| Solis Fons, near the Temple of Ammon.
On she went, and her maiden smile
And blest for ever is she who relied
Upon Erin's honour and Erin's pride.
AS A BEAM O'ER THE FACE OF THE To the gloom of some desert or cold rocky shore,
WATERS MAY GLOW. Where the eye of the stranger can haunt us no more, I will fly with my Coulin, and think the rough wind | As a beam o'er the face of the waters may glow Less rude than the foes we leave frowning behind. While the tide runs in darkness and coldness below,
So the cheek may be ting'd with a warm sunny smile, And I'll gaze on thy gold hair as graceful it Though the cold heart to ruin runs darkly the while.
wreathes, And hang o'er thy soft harp, as wildly it breathes; One fatal remembrance, one sorrow that throws Nor dread that the cold-hearted Saxon will tear Its bleak shade alike o'er our joys and our woes, One chord from that harp, or one lock from that To which life nothing darker or brighter can bring, hair.
For which joy has no balm and affliction no sting-
ray; RICH AND RARE WERE THE GEMS SHE The beams of the warm sun play round it in vain, WORE.
It may smile in his light, but it blooms not again.
Rich and rare were the gems she wore,
THE MEETING OF THE WATERS.S
“ Lady! dost thou not fear to stray,
THERE is not in the wide world a valley so sweet “ So lone and lovely through this bleak way? As that vale in whose bosom the bright waters “ Are Erin's sons so good or so cold,
meet ; 4 “ As not to be tempted by woman or gold?” Oh! the last rays of feeling and life must depart,
Ere the bloom of that valley shall fade from my “ Sir Knight! I feel not the least alarm,
heart. “ No son of Erin will offer me harm:** For though they love woman and golden store, Yet it was not that Nature had shed o'er the scene “ Sir Knight! they love honour and virtue more !” Her purest of crystal and brightest of green;
1 " In the twenty-eighth year of the reign of Henry VIII. “ The people were inspired with such a spirit of honour, an Act was made respecting the habits, and dress in general, virtue, and religion, by the great example of Brien, and by of the Irish, whereby all persons were restrained from being his excellent administration, that, as a proof of it, we are inshorn or shaven above the ears, or from wearing Glibbes, or formed that a young lady of great beauty, adorned with jewels Coulins (long locks), on their heads, or hair on their upper and a costly dress, undertook a journey alone, from one end lip, called Crommeal. On this occasion a song was written of the kingdom to the other, with a wand only in her hand, by one of our bards, in which an Irish virgin is made to give at the top of which was a ring of exceeding great value ; and the preference to her dear Coulin (or the youth with the such an impression had the laws and government of this fowing locks) to all strangers (by which the English were Monarch made on the minds of all the people, that no attempt meant), or those who wore their habits. Of this song, the was made upon her honour, nor was she robbed of her clothes air alone has reached us, and is universally admired." - or jewels."-"Warner's History of Ireland, vol. i. book x. Walker's Historical Memoirs of Irish Bards, p. 134. Mr. 3 « The Meeting of the Waters” forms a part of that beauWalker informs us also, that, about the same period, there tiful scenery which lies between Rathdrum and Arklow, in were some harsh measures taken against the Irish Min- the county of Wicklow, and these lines were suggested by a strels.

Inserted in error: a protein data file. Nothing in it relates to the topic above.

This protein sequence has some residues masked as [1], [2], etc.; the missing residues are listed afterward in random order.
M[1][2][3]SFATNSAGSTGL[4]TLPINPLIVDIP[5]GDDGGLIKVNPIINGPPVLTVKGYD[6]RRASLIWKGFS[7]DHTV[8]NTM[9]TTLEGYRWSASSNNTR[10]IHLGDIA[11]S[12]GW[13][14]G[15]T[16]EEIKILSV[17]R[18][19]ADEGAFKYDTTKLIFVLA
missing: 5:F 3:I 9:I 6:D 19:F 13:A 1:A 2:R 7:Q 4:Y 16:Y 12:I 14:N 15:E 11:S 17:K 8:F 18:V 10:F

visit to this romantic spot, in the summer of the year 1807. • This ballad is founded upon the following anecdote:- 4 The rivers Avon and Avoca.